Of the two, Mitch was probably more deserving, because for as much as Ntilikina was New York’s best team defender and had a few great moments on-ball (on Doncic late in the home game versus Dallas and the Westbrook contest to end the Houston win being the most memorable), he also hasn’t yet raised his game to shutdown levels.
As for Robinson, his on/off defensive metrics were easily the best of any Knick regular (Frank was second) and as I cited yesterday, the difference in how New York defended the rim when he played was the best of any big to see over 1000 minutes. Still, even with Robinson in, New York only had a slightly better than a league average defense. His 4.9 fouls per 36 minutes was also an improvement, but many were bad, and worse, took him out of games early, especially in the beginning of the season.
Even money, I’m still betting he makes one of these teams next season.
Cut Me, Mick
Over the weekend I came across an article by Bleacher Report’s phenomenal Mo Dakhil about the dying art of cutting.
In short, he explained why smart, well-timed cuts are not only one of the easiest and most efficient ways to generate offense, but a simple way to prevent stagnation. He used the Miami offense - which cut more frequently than any team in the league this season - as an example of all the good stuff that can come out of the longtime offensive staple.
As for why teams don’t do it as much, the best explanation he could get from folks he interviewed around the league is that cutting not only gets in the way of a penetrating guard or wing, but takes away one of said guard’s kick-out options around the arc.
The Knicks, of course, had fewer floor-spacers than any team in the league this year, and their best penetrating guard (Elf) didn’t quite rise to the level of the NBA’s best offensive engines. Given these realities, one would expect to find them near the top of the rankings for teams that cut the most.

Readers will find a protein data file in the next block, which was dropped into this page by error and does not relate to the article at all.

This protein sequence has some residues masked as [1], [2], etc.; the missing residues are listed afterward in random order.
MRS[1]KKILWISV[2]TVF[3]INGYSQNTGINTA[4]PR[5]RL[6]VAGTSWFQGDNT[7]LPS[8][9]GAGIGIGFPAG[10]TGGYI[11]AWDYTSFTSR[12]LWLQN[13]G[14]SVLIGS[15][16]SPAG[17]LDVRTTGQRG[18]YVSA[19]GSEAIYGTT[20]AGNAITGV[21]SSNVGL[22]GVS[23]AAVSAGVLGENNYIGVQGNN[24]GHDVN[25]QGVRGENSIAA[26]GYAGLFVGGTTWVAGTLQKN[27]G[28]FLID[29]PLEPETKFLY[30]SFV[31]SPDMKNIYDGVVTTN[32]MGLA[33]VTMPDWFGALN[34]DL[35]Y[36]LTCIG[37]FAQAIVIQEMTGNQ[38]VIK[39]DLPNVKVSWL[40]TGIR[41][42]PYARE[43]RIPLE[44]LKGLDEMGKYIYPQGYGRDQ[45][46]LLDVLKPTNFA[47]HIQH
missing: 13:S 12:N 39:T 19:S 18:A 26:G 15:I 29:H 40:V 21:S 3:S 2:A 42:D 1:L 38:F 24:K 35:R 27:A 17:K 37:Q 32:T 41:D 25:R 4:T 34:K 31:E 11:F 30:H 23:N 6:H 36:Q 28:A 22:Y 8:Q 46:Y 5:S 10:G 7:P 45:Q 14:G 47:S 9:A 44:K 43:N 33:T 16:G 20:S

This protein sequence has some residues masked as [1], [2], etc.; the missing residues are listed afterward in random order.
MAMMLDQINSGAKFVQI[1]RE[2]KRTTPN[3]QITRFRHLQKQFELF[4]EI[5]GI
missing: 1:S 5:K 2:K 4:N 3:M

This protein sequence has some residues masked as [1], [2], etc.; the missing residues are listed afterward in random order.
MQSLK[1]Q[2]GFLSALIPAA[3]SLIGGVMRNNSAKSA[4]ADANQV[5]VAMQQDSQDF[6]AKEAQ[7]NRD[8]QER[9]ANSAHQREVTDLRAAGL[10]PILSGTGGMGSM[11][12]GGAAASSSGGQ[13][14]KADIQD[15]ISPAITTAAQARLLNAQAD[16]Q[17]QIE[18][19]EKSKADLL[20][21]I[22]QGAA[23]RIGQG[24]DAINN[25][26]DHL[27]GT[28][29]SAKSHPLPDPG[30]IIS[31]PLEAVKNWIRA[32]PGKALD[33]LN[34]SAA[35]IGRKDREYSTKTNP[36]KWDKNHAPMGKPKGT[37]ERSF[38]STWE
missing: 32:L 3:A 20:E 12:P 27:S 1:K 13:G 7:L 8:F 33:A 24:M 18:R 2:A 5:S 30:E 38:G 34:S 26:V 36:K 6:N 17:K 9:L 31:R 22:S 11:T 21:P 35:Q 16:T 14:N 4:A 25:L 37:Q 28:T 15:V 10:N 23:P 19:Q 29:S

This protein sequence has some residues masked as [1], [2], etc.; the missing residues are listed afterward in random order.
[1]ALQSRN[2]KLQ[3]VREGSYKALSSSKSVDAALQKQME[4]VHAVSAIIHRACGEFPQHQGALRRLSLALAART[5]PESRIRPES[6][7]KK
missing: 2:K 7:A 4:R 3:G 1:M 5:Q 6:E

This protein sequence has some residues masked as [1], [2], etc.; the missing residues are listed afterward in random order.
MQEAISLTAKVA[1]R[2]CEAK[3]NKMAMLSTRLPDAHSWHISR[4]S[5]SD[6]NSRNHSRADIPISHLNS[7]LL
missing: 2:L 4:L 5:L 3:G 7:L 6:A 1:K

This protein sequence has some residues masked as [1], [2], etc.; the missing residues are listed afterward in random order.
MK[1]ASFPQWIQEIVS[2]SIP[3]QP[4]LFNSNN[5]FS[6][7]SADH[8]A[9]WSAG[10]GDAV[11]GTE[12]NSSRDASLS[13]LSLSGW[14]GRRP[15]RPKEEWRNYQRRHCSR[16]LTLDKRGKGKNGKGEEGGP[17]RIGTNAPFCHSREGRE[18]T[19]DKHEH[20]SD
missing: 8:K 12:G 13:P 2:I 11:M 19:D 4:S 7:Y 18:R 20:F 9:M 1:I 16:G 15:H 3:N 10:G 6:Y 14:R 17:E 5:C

Naturally, they were fifth from the bottom, as cuts accounted for only 5.5 percent of their play portfolio. This was despite the fact that New York scored 1.33 points per possession on cuts - a number that ranked sixth best in the league.
Before anyone gets too mad at the coaching staff, it’s worth noting here that the Knicks also had the second highest turnover rate on cuts at an absurd 8.7 percent, a number that trailed only the anomalous Rockets (who employ the second and third leading turnover magnates in the league) and was almost a full percentage point worse than the third ranked team.
It’s easy to blame all of this on the point guards, but Elfrid Payton is regularly among the league leaders in assist to turnover ratio (he ranked fifth out of 245 players to average at least 20 minutes per game this year), and Frank Ntilikina’s 2.42 AST/TO is more than acceptable. They’re also among the more willing passers you’ll find manning the point.
So what gives? Let’s go to the tape to find out.
Here’s an early play from the final game the Knicks played this season, which I went back and rewatched for the purposes of this piece. The Hawks were a dreadful defensive unit this year, and I wanted to get a sense of how willing and/or able the Knicks were of taking advantage of opportunities for cuts against a willing opponent. The answer? Not very.
This first play highlights something that we saw all season long, and was certainly prevalent in this game: RJ Barrett cutting…and no one finding him.
It’s impossible to know exactly what Barrett is thinking here, but if I had to guess, it would go something like this: